With IBM I rotate and move things all the time, with no fuss and difficulty.
So in one hand you say that IBM has some disadvantages compared to body fitted.
In the next post you say that IBM is much better, less time consuming, better for moving grids...

choose your side and be more clear.

I'm eagger to see some simulations with screws compressor rotating with IBM.
In which parallel universe this has been performed? ;-)

Can you simulate the flow over a whole aircraft landing with the landing gear, wheels, wings and reactors with IBM ?

arjun October 4, 2011 05:06

Quote:

Originally Posted by leflix (Post 326585)

choose your side and be more clear.


I am in side that gets my work done for my company. There is no such thing as pro IBM or pro body fitted. If body fitted solvers get the work done then use them and if IBM gets your work done then use them. There are lots of things where body fitted solvers are dis-advantage and there are places where IBM solvers have disadvantages. Trick is to know what you want to do and which will get the work done.

Plus I was responding to your points that every time someone uses IBM it is for simple geometry like cylinders etc. Which is not true because we (my company) has been using it for complicated geometries.

If you try to search around you will find that lot of good work is done with them.

PS: I have written both types of solvers and I am not partial to any of them. I like and enjoy them both.

VincentD October 8, 2011 04:22

Quote:

Dear people

Soon I would like to start on a Master Thesis about the implementation of Immersed Boundary Method on Turbulent Flows. I am more interested in aerospace applications. What do you think about this kind of Master Thesis? Is IBM applicable on aerospace or is it only good for Biofluidmechanics?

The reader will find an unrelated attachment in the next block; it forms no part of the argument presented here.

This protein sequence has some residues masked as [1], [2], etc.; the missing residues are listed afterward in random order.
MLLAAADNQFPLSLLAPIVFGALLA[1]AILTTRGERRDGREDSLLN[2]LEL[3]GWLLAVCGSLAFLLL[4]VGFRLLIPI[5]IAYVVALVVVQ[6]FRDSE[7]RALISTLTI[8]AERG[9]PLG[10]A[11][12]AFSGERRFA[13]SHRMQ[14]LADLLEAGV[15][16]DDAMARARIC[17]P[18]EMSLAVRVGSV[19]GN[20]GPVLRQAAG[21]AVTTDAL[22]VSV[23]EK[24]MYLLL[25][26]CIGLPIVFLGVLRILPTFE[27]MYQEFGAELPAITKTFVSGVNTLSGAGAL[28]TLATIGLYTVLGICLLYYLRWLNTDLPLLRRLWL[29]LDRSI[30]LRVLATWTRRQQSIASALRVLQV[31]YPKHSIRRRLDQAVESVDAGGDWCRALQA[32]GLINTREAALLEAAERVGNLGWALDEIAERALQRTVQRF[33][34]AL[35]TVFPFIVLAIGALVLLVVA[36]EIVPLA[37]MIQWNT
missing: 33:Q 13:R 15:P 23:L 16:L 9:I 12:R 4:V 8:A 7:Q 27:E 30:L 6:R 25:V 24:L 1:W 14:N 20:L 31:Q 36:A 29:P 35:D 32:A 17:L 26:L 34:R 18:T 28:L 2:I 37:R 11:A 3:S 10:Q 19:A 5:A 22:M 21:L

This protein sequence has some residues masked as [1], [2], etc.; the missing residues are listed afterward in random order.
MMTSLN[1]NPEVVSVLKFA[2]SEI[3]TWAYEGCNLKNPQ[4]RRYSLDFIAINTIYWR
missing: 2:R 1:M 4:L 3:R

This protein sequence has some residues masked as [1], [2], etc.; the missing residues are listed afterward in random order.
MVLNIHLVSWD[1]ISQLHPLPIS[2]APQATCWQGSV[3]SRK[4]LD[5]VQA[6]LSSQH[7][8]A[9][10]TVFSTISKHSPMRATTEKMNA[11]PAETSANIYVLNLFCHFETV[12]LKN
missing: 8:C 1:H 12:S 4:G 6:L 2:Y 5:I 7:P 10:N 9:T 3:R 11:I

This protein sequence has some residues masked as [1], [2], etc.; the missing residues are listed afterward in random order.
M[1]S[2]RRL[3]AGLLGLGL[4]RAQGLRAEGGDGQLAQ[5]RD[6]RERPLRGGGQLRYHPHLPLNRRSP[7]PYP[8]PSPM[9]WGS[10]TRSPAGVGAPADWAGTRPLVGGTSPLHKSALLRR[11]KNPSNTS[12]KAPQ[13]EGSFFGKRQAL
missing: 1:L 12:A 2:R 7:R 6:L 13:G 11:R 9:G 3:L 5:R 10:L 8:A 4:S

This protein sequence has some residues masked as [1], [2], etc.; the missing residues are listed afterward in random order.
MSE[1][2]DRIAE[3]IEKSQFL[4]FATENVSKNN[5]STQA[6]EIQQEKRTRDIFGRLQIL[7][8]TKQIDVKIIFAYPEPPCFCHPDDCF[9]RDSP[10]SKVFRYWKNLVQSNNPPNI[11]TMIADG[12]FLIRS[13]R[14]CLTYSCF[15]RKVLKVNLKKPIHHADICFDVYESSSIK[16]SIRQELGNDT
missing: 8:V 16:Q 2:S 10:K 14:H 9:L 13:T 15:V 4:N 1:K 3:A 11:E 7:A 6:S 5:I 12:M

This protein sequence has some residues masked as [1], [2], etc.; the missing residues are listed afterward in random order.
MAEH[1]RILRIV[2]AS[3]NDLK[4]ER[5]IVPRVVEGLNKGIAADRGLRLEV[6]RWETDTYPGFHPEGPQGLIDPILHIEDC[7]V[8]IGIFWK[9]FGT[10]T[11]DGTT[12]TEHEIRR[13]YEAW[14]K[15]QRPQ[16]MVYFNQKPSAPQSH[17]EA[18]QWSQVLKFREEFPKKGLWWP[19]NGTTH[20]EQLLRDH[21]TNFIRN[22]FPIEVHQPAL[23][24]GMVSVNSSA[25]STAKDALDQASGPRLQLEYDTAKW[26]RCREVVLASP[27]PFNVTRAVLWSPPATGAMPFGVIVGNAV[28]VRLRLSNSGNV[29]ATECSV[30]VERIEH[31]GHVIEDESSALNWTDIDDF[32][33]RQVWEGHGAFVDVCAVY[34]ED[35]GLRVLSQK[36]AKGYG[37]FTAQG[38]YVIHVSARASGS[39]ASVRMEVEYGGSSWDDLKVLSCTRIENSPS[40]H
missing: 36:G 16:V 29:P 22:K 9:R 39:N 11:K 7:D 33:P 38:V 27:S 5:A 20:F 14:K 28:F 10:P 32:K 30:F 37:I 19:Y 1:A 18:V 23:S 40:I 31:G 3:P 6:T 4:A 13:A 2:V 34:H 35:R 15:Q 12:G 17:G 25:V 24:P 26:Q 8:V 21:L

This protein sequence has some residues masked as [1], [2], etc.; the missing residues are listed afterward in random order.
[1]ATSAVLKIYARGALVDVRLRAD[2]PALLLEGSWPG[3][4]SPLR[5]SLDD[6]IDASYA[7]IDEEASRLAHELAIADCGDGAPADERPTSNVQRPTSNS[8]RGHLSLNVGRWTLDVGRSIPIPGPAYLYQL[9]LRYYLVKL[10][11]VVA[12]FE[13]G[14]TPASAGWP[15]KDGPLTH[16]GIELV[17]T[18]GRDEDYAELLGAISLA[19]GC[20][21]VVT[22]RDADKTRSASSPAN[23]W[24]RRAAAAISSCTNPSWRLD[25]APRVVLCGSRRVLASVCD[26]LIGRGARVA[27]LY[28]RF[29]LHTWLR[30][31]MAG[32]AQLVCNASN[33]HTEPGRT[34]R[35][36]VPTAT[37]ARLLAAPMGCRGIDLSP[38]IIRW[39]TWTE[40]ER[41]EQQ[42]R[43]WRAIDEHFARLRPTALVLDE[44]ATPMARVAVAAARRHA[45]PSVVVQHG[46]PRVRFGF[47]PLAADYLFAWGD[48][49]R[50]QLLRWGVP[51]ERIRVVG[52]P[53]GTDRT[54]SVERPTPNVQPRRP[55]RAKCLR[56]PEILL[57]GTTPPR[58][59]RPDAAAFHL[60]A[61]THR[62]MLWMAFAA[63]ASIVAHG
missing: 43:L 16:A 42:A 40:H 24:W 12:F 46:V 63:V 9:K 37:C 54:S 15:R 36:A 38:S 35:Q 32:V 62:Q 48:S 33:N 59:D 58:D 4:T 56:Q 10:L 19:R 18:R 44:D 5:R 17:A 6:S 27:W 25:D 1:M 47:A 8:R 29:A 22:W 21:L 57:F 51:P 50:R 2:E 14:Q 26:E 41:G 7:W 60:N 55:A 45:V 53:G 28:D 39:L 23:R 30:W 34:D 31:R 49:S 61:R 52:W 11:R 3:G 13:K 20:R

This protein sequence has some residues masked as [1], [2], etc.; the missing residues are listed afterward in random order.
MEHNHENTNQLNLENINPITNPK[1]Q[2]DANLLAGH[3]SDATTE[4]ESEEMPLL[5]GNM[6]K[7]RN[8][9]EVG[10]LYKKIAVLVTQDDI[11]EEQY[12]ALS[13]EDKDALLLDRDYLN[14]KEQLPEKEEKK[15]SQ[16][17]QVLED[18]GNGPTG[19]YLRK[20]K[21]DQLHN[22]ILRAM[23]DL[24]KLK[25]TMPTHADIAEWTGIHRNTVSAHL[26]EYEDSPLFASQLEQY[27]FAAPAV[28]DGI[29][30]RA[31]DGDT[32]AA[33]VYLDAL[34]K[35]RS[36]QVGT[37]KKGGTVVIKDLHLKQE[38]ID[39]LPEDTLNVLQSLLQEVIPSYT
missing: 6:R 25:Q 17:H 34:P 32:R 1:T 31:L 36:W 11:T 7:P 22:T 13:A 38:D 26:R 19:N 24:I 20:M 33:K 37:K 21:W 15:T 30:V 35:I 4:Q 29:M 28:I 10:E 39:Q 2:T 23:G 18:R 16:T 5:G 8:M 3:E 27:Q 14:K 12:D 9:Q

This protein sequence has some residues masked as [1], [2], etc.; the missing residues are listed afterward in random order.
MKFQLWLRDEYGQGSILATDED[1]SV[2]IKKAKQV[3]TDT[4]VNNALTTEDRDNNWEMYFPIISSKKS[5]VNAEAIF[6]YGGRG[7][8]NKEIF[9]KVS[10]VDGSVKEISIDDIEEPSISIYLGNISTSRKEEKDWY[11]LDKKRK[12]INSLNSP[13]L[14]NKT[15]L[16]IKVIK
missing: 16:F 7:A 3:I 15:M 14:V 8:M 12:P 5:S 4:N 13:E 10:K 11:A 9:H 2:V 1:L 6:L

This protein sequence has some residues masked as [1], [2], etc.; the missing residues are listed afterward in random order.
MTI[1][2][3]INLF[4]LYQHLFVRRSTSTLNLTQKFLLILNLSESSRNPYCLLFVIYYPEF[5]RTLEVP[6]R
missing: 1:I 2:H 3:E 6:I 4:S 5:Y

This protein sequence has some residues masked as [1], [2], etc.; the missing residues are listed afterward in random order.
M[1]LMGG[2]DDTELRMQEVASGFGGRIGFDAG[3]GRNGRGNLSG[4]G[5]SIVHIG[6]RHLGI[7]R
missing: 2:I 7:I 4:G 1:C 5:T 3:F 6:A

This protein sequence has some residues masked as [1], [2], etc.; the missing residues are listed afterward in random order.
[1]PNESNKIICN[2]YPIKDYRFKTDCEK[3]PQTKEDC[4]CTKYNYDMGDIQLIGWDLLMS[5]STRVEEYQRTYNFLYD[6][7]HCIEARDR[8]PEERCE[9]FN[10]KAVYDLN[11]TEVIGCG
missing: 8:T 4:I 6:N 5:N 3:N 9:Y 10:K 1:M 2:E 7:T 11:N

I know that my question is quite rough but any kind of comment would make me happy.

Thank you very much and have a nice day.
Hello there,

I have done a master thesis on a Immersed Boundary Method. First of all I would like to point out that there are different ways to immerse your boundaries. You should spend some time checking the different possibilities. Some are better for complex media, while others are better for more simple geometries.

I do not see the direct link of a Immersed Boundary Method to turbulent flows. It's a different way to apply boundaries to your flow profile, it's not a turbulent model. What kind of benefits do you expect to obtain from using a IBM in your research?

I used the IBM to determine flow profiles inside realistic porous media. It proved very succesfull. This was due to the complex geometry (which is more difficult to apply in other methods) and the large amount of forcing done by the IBM. This high forcing (and low packed bed Reynolds number) helped a great deal in terms of simulation time.

I'm no expert on aerospace problems, but I would say the benefit from using a IBM should come from complex structure. I think it is more important in those cases to pick the correct turbulence model.

Good luck and Enjoy!

Vincent

javad.rahro January 14, 2015 06:56

Thesis
 
Hi.
I have found a thesis in your subject. I think it will help you.

http://www.math.rug.nl/~veldman/Scri...erTechWisk.pdf

lovecraft22 January 14, 2015 15:01

Some papers on the validation of PowerFLOW that uses something similar to immersed boundaries:

http://exa.com/web_support_2012/exa_tech_pubs.html